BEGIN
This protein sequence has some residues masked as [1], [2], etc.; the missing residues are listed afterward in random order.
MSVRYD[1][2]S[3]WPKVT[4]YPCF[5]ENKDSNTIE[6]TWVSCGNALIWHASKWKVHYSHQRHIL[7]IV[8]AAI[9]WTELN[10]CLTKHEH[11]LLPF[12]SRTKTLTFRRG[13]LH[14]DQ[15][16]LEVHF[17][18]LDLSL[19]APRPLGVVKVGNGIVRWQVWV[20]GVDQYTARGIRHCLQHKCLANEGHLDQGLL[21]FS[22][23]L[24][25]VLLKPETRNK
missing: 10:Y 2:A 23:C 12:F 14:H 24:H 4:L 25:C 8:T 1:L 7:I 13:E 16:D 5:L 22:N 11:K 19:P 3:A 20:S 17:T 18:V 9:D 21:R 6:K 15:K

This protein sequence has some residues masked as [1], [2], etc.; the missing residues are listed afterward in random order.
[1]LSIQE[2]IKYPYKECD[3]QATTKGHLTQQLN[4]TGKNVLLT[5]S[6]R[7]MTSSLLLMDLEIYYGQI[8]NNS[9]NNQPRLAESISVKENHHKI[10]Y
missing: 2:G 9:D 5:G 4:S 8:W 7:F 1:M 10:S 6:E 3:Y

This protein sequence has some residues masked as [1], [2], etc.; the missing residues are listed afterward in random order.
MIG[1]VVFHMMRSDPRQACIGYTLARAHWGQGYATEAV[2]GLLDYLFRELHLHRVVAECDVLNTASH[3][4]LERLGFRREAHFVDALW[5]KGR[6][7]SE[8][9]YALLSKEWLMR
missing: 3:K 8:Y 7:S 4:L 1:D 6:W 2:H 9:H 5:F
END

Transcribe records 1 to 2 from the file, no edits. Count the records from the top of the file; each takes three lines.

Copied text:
This protein sequence has some residues masked as [1], [2], etc.; the missing residues are listed afterward in random order.
MSVRYD[1][2]S[3]WPKVT[4]YPCF[5]ENKDSNTIE[6]TWVSCGNALIWHASKWKVHYSHQRHIL[7]IV[8]AAI[9]WTELN[10]CLTKHEH[11]LLPF[12]SRTKTLTFRRG[13]LH[14]DQ[15][16]LEVHF[17][18]LDLSL[19]APRPLGVVKVGNGIVRWQVWV[20]GVDQYTARGIRHCLQHKCLANEGHLDQGLL[21]FS[22][23]L[24][25]VLLKPETRNK
missing: 10:Y 2:A 23:C 12:F 14:H 24:H 4:L 25:C 8:T 1:L 7:I 13:E 16:D 5:L 22:N 11:K 19:P 3:A 20:S 17:T 18:V 9:D 21:R 6:K 15:K

This protein sequence has some residues masked as [1], [2], etc.; the missing residues are listed afterward in random order.
[1]LSIQE[2]IKYPYKECD[3]QATTKGHLTQQLN[4]TGKNVLLT[5]S[6]R[7]MTSSLLLMDLEIYYGQI[8]NNS[9]NNQPRLAESISVKENHHKI[10]Y
missing: 2:G 9:D 5:G 4:S 8:W 7:F 1:M 10:S 6:E 3:Y